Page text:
So today is the big day when the red half of Sheffield and the claret and blue whole of Burnley descend on Wembley Stadium in London for the Championship play-off final – a match worth anything up to £60 million to the winners.
I did want to go, I did look at flights, I did not think I could afford it. So I’m watching on TV.

My dad and my brother are going though. Lucky bar-stewards – they’re almost through Nottinghamshire on the M1 already.

The plan was for them to park at Watford and catch the metropolitan line through to Wembley Park. Which would have been great, except for the Bank Holiday engineering work which means that line is closed.
Cue a mildly concerned sms from my Dad and cue me swinging into action.

First, check the reports of engineering work on the real-time interactive tfl tube map. They’re true. Moor Park is utterly buggered.
Then, use the regular tube map to choose an alternative route.

Use Skype to  call Dad on his cellphone and suggest Hillingdon as an alternative. He asks for a postcode for the station, which I google and find, then sms him via Skype as we chat. He types it into the satnav and they have instant directions.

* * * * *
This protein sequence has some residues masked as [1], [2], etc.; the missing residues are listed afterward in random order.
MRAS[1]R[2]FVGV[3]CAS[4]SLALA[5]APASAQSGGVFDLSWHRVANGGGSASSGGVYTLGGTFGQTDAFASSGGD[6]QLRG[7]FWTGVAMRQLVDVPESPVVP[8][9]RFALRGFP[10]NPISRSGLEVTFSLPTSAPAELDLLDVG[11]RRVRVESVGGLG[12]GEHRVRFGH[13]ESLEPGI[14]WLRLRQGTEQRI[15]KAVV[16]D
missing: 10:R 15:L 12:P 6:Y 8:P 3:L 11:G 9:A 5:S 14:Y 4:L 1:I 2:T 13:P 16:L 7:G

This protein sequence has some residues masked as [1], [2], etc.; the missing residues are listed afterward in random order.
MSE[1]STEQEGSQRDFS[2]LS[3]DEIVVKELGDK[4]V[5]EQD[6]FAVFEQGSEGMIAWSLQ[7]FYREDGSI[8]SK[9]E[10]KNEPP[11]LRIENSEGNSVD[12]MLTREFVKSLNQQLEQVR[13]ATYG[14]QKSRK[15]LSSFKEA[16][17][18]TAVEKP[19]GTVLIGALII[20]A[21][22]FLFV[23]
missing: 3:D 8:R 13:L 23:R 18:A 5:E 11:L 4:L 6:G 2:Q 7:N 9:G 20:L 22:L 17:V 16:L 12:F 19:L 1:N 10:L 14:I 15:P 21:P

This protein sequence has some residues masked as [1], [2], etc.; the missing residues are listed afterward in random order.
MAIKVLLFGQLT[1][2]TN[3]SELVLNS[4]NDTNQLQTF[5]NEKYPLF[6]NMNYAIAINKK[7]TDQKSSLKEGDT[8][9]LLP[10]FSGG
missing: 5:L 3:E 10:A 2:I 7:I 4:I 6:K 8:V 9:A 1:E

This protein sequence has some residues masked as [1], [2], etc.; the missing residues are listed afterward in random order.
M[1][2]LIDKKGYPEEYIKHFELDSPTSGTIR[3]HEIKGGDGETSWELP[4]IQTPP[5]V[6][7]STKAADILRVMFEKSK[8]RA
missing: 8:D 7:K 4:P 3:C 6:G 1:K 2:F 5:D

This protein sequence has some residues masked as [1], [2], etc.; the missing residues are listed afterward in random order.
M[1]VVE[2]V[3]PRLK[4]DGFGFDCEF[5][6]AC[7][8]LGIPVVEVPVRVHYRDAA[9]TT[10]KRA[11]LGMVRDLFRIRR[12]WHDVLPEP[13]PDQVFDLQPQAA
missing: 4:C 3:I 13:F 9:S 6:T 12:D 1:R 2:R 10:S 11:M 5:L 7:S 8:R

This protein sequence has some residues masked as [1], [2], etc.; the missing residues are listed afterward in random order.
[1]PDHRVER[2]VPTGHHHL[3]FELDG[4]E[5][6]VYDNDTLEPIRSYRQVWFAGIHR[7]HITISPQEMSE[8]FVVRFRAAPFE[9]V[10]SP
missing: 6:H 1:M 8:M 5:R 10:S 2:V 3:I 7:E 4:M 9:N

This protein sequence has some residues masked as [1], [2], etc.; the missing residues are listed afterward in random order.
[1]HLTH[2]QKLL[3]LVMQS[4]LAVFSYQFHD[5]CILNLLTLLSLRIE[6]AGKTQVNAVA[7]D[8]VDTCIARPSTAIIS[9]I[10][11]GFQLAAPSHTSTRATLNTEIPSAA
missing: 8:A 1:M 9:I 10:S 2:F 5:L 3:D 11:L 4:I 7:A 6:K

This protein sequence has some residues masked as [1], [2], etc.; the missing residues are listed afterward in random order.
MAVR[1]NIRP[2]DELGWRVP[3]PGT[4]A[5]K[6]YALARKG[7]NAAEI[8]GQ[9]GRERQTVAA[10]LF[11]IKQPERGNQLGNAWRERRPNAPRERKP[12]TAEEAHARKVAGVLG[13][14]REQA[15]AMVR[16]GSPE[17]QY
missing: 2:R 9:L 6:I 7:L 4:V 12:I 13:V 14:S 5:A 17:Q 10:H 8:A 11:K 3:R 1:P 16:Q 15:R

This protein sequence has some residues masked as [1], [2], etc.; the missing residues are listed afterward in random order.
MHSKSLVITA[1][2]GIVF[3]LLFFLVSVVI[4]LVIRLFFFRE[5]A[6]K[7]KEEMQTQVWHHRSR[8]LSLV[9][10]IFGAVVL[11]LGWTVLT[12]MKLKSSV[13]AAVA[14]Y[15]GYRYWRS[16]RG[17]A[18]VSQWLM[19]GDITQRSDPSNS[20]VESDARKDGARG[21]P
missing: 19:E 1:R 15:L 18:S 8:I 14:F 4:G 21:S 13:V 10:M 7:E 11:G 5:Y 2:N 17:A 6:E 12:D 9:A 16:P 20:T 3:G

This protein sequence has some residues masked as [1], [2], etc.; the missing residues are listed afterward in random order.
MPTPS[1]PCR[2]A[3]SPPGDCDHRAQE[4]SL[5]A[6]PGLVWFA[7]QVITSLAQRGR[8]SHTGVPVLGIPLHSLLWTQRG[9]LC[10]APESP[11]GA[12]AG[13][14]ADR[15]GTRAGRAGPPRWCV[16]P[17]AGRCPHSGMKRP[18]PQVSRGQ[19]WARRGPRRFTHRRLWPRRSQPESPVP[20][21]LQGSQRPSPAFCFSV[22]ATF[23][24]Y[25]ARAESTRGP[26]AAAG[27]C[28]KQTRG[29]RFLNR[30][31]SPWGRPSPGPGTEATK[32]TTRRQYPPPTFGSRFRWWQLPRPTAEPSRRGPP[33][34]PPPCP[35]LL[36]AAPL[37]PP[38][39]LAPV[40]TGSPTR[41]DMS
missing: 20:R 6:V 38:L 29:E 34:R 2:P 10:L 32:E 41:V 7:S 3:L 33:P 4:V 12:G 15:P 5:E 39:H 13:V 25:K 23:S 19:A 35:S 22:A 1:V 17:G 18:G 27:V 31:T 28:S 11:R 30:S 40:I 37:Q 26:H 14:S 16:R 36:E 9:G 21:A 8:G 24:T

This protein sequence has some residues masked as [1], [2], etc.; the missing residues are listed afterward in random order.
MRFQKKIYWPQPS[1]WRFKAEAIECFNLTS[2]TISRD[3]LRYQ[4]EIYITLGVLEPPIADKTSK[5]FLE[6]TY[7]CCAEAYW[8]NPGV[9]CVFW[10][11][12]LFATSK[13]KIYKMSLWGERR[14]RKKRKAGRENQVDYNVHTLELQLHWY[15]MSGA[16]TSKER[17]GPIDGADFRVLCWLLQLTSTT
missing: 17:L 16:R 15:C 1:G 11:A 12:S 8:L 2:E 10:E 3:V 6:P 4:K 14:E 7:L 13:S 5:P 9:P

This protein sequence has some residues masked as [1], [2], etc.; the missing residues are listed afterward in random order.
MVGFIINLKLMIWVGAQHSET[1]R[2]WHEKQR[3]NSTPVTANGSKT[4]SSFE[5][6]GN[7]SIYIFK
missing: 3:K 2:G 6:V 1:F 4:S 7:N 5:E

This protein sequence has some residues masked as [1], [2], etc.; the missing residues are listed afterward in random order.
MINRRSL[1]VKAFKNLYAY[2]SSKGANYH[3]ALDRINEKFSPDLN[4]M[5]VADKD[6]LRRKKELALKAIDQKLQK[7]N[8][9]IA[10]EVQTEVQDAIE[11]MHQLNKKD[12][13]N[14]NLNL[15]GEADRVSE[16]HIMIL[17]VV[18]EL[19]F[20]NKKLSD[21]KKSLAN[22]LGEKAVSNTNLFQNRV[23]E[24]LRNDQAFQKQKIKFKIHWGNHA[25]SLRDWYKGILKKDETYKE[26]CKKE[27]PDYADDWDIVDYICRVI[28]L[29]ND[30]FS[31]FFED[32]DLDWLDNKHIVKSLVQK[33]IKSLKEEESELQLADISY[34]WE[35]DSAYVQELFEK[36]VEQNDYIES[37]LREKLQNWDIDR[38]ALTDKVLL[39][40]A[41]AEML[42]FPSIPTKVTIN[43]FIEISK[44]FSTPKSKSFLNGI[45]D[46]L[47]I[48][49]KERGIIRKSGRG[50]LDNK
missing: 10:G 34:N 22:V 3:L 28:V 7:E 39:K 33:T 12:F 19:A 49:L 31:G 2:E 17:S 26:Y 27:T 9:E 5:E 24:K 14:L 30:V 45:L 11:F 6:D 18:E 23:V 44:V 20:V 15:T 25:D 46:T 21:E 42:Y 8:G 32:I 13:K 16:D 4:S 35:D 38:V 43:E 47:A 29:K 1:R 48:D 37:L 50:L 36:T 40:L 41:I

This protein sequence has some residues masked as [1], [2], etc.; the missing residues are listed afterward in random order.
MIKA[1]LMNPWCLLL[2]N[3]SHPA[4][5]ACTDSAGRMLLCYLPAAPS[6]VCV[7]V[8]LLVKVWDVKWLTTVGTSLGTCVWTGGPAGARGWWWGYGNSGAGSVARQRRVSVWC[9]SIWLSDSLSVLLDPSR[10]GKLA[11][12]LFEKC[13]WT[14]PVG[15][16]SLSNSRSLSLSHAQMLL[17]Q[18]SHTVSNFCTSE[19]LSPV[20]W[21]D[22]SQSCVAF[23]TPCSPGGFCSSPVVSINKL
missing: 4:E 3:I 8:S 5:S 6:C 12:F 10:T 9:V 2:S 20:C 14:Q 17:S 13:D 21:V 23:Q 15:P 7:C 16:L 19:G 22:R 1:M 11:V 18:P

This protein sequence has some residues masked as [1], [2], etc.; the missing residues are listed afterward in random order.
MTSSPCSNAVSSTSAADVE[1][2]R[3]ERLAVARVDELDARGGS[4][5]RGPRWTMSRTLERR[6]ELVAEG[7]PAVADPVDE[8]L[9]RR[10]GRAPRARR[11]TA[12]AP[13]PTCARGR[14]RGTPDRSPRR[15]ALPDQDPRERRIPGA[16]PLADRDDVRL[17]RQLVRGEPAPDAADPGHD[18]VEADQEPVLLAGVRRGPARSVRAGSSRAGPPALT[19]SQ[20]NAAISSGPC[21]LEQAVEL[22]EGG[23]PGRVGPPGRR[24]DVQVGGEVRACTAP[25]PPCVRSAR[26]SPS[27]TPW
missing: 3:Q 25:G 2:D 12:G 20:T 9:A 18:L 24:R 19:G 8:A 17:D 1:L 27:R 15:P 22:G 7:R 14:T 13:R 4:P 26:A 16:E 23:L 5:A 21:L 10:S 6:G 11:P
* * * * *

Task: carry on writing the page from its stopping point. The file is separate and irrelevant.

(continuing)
5 minutes from that first sms: sorted. All from 6,000 miles away. I heart technology.

Now, COME ON YOU RED AND WHITE WIZZZZZZZAAAAAAAAAAARDS!

Tears…

One part joy, two parts relief.
Well done, boys!

More tomorrow…

It’s tomorrow, and here’s the match report, featuring some sporting words from Preston manager Alan Irvine:

I can’t speak for previous play-offs and it wasn’t down to luck this time in any case.
Sheffield United were better than us in both games and deserved to go through overall.

Compare and contrast that with Didier Drogba…

Written on my Sony Ericsson XPERIA X1 after one of the most nerve-wracking 45 minutes of my football-watching life.

You fill up my senses…

Today’s the day.

At 1315 BST, Sheffield United will kick off their game at Crystal Palace and about several miles away, Reading will kick off against Birmingham City. Between them, the results of these two games will determine who will be promoted into the Premiership.
This might not have a huge impact on your day, but it is already having a huge effect on mine. I can’t eat anything (apart from bagels for breakfast and a satsuma), I can’t drink anything (although, if I’m fair, I have managed a couple of cups of coffee) and I can’t sleep. But that’s because I have a teething daughter.

A touch of spice is added by the fact that the manager of Crystal Palace is a lifelong Sheffield United fan and therefore wants Palace to win (as it’s his job) and United to win (because of his emotional ties).
And before anyone says – “Well, how about a draw, then?”, that won’t be good enough for United. 

So – all to play for and it is thus, I sing the Oath of Allegiance:

You fill up my senses…
Like a gallon of Magnet.
Like a packet of Woodbines.
Like a good pinch of snuff.
Like a night out in Sheffield.
Like a greasy chip butty.
Like Sheffield United.
Come fill me again.

And now I must go, because my daughter is hitting herself repeatedly over the head with an orange  plastic cricket bat. That’s the influence of the IPL.